Accepted for publication (PostPrint)
IEEE Transactions on Mechatronics
Construction workers regularly perform tasks that require kneeling, crawling, and squatting. Working in awkward kneeling postures for prolonged time periods can lead to knee pain, injuries, and osteoarthritis. In this paper, we present lightweight, wearable sensing and knee assistive devices for construction workers during kneeling and squatting tasks. Analysis of kneeling on level and slopped surfaces (0, 10, 20 degs) is performed for single- and double-leg kneeling tasks. Measurements from the integrated inertial measurement units are used for real-time gait detection and lower-limb pose estimation. Detected gait events and pose estimation are used to control the assistive knee-joint torque provided by lightweight exoskeletons with powerful quasi-direct drive actuation. Human subject experiments are conducted to validate the effectiveness of the proposed analysis and control design. The results show reduction in knee extension/flexion muscle activation (up to 39%) during stand-to-kneel and kneel-to-stand tasks. Knee-ground contact forces/pressures are also reduced (up to 15%) under robotic assistance during single-leg kneeling. Increasing assistive knee torque shows redistribution of the subject’s weight from the knee in contact with the ground to both supporting feet. The proposed system provides an enabling tool to potentially reduce musculoskeletal injury risks of construction workers.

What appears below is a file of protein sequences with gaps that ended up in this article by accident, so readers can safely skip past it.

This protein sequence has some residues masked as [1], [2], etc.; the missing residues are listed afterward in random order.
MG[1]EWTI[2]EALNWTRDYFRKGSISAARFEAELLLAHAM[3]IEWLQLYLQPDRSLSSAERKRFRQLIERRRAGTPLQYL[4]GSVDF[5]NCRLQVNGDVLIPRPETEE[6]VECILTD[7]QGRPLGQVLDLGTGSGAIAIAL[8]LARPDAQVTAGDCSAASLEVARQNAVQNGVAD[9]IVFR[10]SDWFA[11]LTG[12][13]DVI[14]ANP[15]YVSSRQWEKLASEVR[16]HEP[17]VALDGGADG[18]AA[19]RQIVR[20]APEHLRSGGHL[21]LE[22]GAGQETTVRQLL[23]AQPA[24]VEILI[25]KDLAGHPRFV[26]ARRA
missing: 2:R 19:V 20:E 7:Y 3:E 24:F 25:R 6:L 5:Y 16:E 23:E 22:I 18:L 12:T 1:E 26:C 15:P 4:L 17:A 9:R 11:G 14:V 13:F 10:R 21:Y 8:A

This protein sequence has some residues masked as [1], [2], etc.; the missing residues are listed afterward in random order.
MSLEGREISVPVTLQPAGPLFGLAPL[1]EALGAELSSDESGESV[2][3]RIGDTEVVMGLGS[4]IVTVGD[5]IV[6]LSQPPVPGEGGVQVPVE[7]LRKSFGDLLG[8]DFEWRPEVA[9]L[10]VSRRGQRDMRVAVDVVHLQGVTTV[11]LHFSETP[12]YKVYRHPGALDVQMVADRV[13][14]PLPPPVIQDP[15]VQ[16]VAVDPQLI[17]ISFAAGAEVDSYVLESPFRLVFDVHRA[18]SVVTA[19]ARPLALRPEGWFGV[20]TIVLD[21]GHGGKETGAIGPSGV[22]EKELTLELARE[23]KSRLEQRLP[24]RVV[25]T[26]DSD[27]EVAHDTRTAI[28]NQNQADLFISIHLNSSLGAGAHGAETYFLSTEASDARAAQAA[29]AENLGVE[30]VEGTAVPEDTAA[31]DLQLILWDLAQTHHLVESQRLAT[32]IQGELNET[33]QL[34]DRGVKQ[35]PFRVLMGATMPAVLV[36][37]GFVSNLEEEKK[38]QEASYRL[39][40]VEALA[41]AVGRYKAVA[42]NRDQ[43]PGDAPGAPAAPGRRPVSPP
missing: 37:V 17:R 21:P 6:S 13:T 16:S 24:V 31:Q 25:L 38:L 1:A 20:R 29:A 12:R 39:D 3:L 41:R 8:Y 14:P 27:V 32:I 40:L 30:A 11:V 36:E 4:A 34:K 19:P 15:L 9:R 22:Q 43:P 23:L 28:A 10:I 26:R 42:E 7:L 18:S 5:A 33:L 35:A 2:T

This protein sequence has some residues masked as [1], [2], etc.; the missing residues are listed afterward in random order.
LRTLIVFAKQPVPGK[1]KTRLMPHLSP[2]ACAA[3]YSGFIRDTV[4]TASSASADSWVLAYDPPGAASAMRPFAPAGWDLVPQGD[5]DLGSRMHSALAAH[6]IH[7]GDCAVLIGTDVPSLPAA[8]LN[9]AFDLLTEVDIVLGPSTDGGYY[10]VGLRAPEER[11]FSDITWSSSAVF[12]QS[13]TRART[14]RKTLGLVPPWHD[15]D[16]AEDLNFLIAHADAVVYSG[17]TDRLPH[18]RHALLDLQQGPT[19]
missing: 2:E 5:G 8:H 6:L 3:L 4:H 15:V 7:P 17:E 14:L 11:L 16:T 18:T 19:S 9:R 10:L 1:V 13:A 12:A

Siyu Chen, Duncan Stevenson, Shuangyue Yu, Monika Mioskowska, Jingang Yi, Hao Su, and Mitja Trkov. (2021). Wearable Knee Assistive Devices for Kneeling. IEEE Transactions on Mechatronics, in press. DOI: 10.1109/TMECH.2021.3081367